For decades I have endorsed what many "evangelical catholics" speak of so often, such as a "higher" view of the sacraments and the ministry, which includes weekly celebrations of the eucharist in a more or less "traditional" way, rapprochement with Roman Catholicism, honesty about the "down side" of the 16th Century Reformation, better understanding of the Church prior to the Great Schism of 1054, and a wariness about the "more Protestant" aspects of piety and church life and the effects of the more "radical Reformation" which came after our dear Martin passed.
     But here we are, "Lutherans" who cannot completely separate ourselves from the "Protestant" aspect of our heritage and church life ("Protestant" here not equaling "evangelical"), "Lutherans" with fellow "Lutherans" around the world who don't even know what "evangelical catholic" might mean or feel like, and "Lutherans" considered "Protestant" by most of society, despite the persistent and Herculean efforts of Lutheran Forum and some of our colleagues.
     So in the grander scheme of things, "Lutheran" is o.k. with me.
Title: Re: An appeal for an Apology for Evangelical Catholicism
Post by: pearson on June 10, 2011, 08:47:00 AM

I've always been content with the title, "Lutheran."


And then. . .


So in the grander scheme of things, "Lutheran" is o.k. with me.


Pr. Engelbrecht, is your definition of "Lutheran" the same as Pr. Austin's definition of "Lutheran"?

Tom Pearson
Title: Re: An appeal for an Apology for Evangelical Catholicism
Post by: Edward Engelbrecht on June 10, 2011, 09:12:31 AM
Tom, they are likely close or significantly overlapping, since Charles as an ELCA Lutheran and I as an LCMS Lutheran would both refer to the Lutheran Confessions as the most objective means for defining "Lutheran." That is also the common features of Lutheran churches and synods around the world, whether in LWF or ILC, since they include the Lutheran Confessions in their self-designation. After that Charles and I can both feel embarrassed about ideas held or argued by the other. : )

I'll let Charles weigh in on whether I've appropriately described the matter.
Title: Re: An appeal for an Apology for Evangelical Catholicism
Post by: David Garner on June 10, 2011, 09:43:44 AM
I worry that "evangelical catholics," however one chooses to define them, remain somewhat embarrassed to be "Lutheran," for while they love to cite the key documents and doctrines and practices of Lutheranism, it is often an idealized version which does not reflect the larger reality of what Lutheranism is today.

Not to ignore the rest of your post, which I thought was very interesting and well stated, but regards the above, I would note that it is not your typical "Evangelical Catholic" whose Church sign fails to include the word "Lutheran."
Title: Re: An appeal for an Apology for Evangelical Catholicism
Post by: Weedon on June 10, 2011, 09:52:52 AM
I confess that I rather love the term Lutheran too.  But it is striking - I think I'm right on this - that Lutheran doesn't receive hardly any play in the Christian Book of Concord.  The Churches of the Augsburg Confession, do, however.  And so I'd be happy to be known as a catholic of the Augsburg Confession. 

If I may put it so, one can be known for identifying solely with the Reformation critique; or one can be known for recognizing that the critique was of a broader and deeper tradition.  The one pulls the critique out as though it were the whole of what "Lutheran" identifies; the other recognizes "Lutheran" as embracing not only what had gone wrong and needed addressing, but also what had never gone wrong and continued on.  To think that sola fide, sola scriptura, sola gratia is the sum total of Lutheranism, or even justification is the sum total of Lutheranism, is to adopt a form of Lutheranism that its founders wouldn't recognize.  I.e., Gospel reductionism ain't what I mean by Lutheran!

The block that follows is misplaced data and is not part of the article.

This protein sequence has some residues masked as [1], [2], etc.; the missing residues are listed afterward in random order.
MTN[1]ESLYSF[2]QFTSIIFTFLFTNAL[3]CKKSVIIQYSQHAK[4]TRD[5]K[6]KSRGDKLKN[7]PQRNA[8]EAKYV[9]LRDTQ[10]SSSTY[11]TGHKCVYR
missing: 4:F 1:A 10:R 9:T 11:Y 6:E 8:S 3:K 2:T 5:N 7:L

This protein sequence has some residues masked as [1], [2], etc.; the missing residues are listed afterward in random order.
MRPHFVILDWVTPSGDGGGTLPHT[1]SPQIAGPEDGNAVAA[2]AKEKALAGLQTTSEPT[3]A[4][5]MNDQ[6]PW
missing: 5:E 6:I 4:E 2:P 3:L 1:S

Title: Re: An appeal for an Apology for Evangelical Catholicism
Post by: MaddogLutheran on June 10, 2011, 09:54:34 AM
Please don't take this as mocking or a put down...

Have you read Frank Senn's "Lutheran Identity:  A Classical Understanding"?

http://www.amazon.com/Lutheran-Identity-Classical-Understanding-Voices/dp/0806680105/ref=sr_1_3?s=books&ie=UTF8&qid=1307659624&sr=1-3

I wouldn't necessarily call it an apologetic work but I think it fits your criteria.

I would expect that every member of the Society of the Holy Trinity has read and thoroughly digested everything published by its Senior.   :o ::)  (Not a pastor, but I'm working on it myself, slowly.)

But seriously, thread has spawned interesting replies, but the one question it generates from me, to the originator Pr. Seamon, is this:

To whom are you looking for such an Apology to be targeted?  Within Lutheran circles, or the broader Church?  Seems to me that there might be some difference in content (or maybe not so much), depending on whether it is directed at Low Church/Pietism, versus a Roman/Orthodox audience, for example.  The things that would be a point of emphasis/agreement on one side might need to be defended to the other, and vice versa.  Being in the middle of the road sometimes makes you road kill.

Sterling Spatz

Title: Re: An appeal for an Apology for Evangelical Catholicism
Post by: Charles_Austin on June 10, 2011, 10:10:25 AM
Editor Engelbrecht has it right.
We have the commonality as "Lutherans" that he cites and we most likely consider each other valid "Lutherans," at least I consider him and his church body validly "Lutheran."
But between the ELCA and the LCMS is a gulf which means that we are not in close fellowship, at least insofar as our official declarations and operating policies define that. That may change for the better in the years to come.
Meanwhile "evangelical catholics" constitute a certain segment of Lutheranism that is probably present in both the ELCA and the LCMS.
Title: Re: An appeal for an Apology for Evangelical Catholicism